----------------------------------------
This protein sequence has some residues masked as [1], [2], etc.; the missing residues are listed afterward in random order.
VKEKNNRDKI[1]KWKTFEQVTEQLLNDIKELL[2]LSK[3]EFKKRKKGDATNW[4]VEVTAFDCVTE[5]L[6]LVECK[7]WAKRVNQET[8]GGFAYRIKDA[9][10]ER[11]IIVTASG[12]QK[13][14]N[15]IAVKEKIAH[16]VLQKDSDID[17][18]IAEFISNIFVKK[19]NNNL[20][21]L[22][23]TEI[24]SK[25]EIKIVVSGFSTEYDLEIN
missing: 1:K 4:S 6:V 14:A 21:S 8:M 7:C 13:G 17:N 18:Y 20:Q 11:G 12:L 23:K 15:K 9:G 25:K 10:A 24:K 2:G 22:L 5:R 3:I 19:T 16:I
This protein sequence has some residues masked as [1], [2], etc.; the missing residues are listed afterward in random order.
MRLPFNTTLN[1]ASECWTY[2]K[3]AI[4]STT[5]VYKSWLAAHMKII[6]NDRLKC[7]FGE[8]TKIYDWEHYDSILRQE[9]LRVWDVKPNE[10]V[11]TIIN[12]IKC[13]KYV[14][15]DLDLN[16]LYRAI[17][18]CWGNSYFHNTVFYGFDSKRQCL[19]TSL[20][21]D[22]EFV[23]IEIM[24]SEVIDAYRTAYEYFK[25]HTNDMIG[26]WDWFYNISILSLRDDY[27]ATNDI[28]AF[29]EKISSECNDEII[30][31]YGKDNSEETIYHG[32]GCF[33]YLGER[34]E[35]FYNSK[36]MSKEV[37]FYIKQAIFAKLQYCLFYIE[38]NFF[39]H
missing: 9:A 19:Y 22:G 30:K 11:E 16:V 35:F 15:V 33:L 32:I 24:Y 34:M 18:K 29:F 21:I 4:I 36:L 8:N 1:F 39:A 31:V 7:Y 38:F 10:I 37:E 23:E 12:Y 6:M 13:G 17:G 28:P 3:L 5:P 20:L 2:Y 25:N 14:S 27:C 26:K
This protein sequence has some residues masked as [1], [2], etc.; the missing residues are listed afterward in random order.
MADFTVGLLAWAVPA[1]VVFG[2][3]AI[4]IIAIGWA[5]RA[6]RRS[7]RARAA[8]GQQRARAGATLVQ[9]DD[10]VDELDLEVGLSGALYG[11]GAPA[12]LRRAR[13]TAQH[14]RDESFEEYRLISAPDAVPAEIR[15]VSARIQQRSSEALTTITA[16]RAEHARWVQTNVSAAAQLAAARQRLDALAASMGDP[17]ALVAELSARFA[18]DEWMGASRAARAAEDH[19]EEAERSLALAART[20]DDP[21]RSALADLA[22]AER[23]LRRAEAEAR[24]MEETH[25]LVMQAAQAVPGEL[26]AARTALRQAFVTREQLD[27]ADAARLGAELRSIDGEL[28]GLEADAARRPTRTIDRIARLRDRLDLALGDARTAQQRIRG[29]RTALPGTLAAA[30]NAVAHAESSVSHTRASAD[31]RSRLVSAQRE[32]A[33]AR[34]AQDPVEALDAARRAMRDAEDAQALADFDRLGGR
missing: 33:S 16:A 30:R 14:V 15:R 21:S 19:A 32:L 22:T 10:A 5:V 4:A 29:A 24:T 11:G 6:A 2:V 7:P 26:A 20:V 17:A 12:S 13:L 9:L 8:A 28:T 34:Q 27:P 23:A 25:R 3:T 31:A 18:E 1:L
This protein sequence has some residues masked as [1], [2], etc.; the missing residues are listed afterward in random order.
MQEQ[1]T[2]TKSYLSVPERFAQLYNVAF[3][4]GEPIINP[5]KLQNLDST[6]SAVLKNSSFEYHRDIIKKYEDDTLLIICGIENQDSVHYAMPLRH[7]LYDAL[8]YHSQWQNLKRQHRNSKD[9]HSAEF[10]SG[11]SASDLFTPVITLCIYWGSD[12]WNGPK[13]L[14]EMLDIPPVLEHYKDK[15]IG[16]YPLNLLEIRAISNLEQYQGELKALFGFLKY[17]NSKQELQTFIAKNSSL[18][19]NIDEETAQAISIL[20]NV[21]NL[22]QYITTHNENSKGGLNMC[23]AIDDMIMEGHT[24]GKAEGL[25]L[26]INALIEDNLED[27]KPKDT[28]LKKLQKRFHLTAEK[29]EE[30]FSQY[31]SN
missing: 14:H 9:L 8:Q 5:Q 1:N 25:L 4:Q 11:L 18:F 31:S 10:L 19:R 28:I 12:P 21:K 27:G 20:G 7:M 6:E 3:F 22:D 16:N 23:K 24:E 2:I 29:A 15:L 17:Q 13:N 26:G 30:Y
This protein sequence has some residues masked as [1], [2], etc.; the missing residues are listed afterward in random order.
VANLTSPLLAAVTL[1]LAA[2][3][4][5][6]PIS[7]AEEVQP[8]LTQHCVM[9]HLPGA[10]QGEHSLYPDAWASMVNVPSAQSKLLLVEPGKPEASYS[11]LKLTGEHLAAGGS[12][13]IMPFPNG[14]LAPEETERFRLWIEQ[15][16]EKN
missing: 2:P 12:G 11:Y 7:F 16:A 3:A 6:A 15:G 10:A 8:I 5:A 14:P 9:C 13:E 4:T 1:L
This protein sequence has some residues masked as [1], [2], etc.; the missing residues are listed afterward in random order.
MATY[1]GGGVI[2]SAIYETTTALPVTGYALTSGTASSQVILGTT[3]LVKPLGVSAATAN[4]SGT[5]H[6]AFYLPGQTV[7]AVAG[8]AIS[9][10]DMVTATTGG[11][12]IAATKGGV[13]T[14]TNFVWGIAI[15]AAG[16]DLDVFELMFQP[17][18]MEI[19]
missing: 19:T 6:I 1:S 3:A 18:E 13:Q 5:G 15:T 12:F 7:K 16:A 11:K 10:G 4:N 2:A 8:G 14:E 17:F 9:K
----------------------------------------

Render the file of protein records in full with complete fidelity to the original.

This protein sequence has some residues masked as [1], [2], etc.; the missing residues are listed afterward in random order.
VKEKNNRDKI[1]KWKTFEQVTEQLLNDIKELL[2]LSK[3]EFKKRKKGDATNW[4]VEVTAFDCVTE[5]L[6]LVECK[7]WAKRVNQET[8]GGFAYRIKDA[9][10]ER[11]IIVTASG[12]QK[13][14]N[15]IAVKEKIAH[16]VLQKDSDID[17][18]IAEFISNIFVKK[19]NNNL[20][21]L[22][23]TEI[24]SK[25]EIKIVVSGFSTEYDLEIN
missing: 1:K 4:S 6:V 14:A 21:S 8:M 7:C 13:G 17:N 18:Y 20:Q 11:G 12:L 23:K 15:K 9:G 25:K 10:A 24:K 2:G 22:L 5:R 3:I 19:T 16:I
This protein sequence has some residues masked as [1], [2], etc.; the missing residues are listed afterward in random order.
MRLPFNTTLN[1]ASECWTY[2]K[3]AI[4]STT[5]VYKSWLAAHMKII[6]NDRLKC[7]FGE[8]TKIYDWEHYDSILRQE[9]LRVWDVKPNE[10]V[11]TIIN[12]IKC[13]KYV[14][15]DLDLN[16]LYRAI[17][18]CWGNSYFHNTVFYGFDSKRQCL[19]TSL[20][21]D[22]EFV[23]IEIM[24]SEVIDAYRTAYEYFK[25]HTNDMIG[26]WDWFYNISILSLRDDY[27]ATNDI[28]AF[29]EKISSECNDEII[30][31]YGKDNSEETIYHG[32]GCF[33]YLGER[34]E[35]FYNSK[36]MSKEV[37]FYIKQAIFAKLQYCLFYIE[38]NFF[39]H
missing: 9:A 19:Y 22:G 30:K 11:E 16:V 35:F 15:V 33:L 32:I 24:Y 34:M 18:K 29:F 21:I 4:I 36:L 8:N 1:F 39:A 31:V 7:Y 38:F 10:I 37:E 23:E 12:Y 6:M 13:G 17:G 28:P 3:L 5:P 20:L 2:Y 25:N 14:S 27:C 26:K
This protein sequence has some residues masked as [1], [2], etc.; the missing residues are listed afterward in random order.
MADFTVGLLAWAVPA[1]VVFG[2][3]AI[4]IIAIGWA[5]RA[6]RRS[7]RARAA[8]GQQRARAGATLVQ[9]DD[10]VDELDLEVGLSGALYG[11]GAPA[12]LRRAR[13]TAQH[14]RDESFEEYRLISAPDAVPAEIR[15]VSARIQQRSSEALTTITA[16]RAEHARWVQTNVSAAAQLAAARQRLDALAASMGDP[17]ALVAELSARFA[18]DEWMGASRAARAAEDH[19]EEAERSLALAART[20]DDP[21]RSALADLA[22]AER[23]LRRAEAEAR[24]MEETH[25]LVMQAAQAVPGEL[26]AARTALRQAFVTREQLD[27]ADAARLGAELRSIDGEL[28]GLEADAARRPTRTIDRIARLRDRLDLALGDARTAQQRIRG[29]RTALPGTLAAA[30]NAVAHAESSVSHTRASAD[31]RSRLVSAQRE[32]A[33]AR[34]AQDPVEALDAARRAMRDAEDAQALADFDRLGGR
missing: 33:S 16:A 30:R 14:V 15:R 21:S 19:A 32:L 22:T 10:A 5:V 4:A 29:A 24:T 11:G 6:A 2:V 7:P 26:A 20:V 17:A 12:S 13:L 9:L 8:A 28:T 34:Q 27:P 23:A 25:R 3:T 31:A 18:E 1:L
This protein sequence has some residues masked as [1], [2], etc.; the missing residues are listed afterward in random order.
MQEQ[1]T[2]TKSYLSVPERFAQLYNVAF[3][4]GEPIINP[5]KLQNLDST[6]SAVLKNSSFEYHRDIIKKYEDDTLLIICGIENQDSVHYAMPLRH[7]LYDAL[8]YHSQWQNLKRQHRNSKD[9]HSAEF[10]SG[11]SASDLFTPVITLCIYWGSD[12]WNGPK[13]L[14]EMLDIPPVLEHYKDK[15]IG[16]YPLNLLEIRAISNLEQYQGELKALFGFLKY[17]NSKQELQTFIAKNSSL[18][19]NIDEETAQAISIL[20]NV[21]NL[22]QYITTHNENSKGGLNMC[23]AIDDMIMEGHT[24]GKAEGL[25]L[26]INALIEDNLED[27]KPKDT[28]LKKLQKRFHLTAEK[29]EE[30]FSQY[31]SN
missing: 14:H 9:L 8:Q 5:Q 1:N 25:L 4:Q 11:L 18:F 31:S 10:L 19:R 28:I 12:P 21:K 27:G 20:G 7:M 6:E 3:F 22:D 16:N 23:K 24:E 2:I 29:A 15:L 17:Q 13:N 26:G 30:Y
This protein sequence has some residues masked as [1], [2], etc.; the missing residues are listed afterward in random order.
VANLTSPLLAAVTL[1]LAA[2][3][4][5][6]PIS[7]AEEVQP[8]LTQHCVM[9]HLPGA[10]QGEHSLYPDAWASMVNVPSAQSKLLLVEPGKPEASYS[11]LKLTGEHLAAGGS[12][13]IMPFPNG[14]LAPEETERFRLWIEQ[15][16]EKN
missing: 2:P 12:G 11:Y 7:F 16:A 3:A 6:A 15:G 10:A 8:I 5:A 14:P 9:C 13:E 4:T 1:L
This protein sequence has some residues masked as [1], [2], etc.; the missing residues are listed afterward in random order.
MATY[1]GGGVI[2]SAIYETTTALPVTGYALTSGTASSQVILGTT[3]LVKPLGVSAATAN[4]SGT[5]H[6]AFYLPGQTV[7]AVAG[8]AIS[9][10]DMVTATTGG[11][12]IAATKGGV[13]T[14]TNFVWGIAI[15]AAG[16]DLDVFELMFQP[17][18]MEI[19]
missing: 19:T 6:I 1:S 3:A 18:E 13:Q 5:G 15:T 12:F 7:K 16:A 11:K 10:G 4:N 2:A 8:G 14:E 17:F 9:K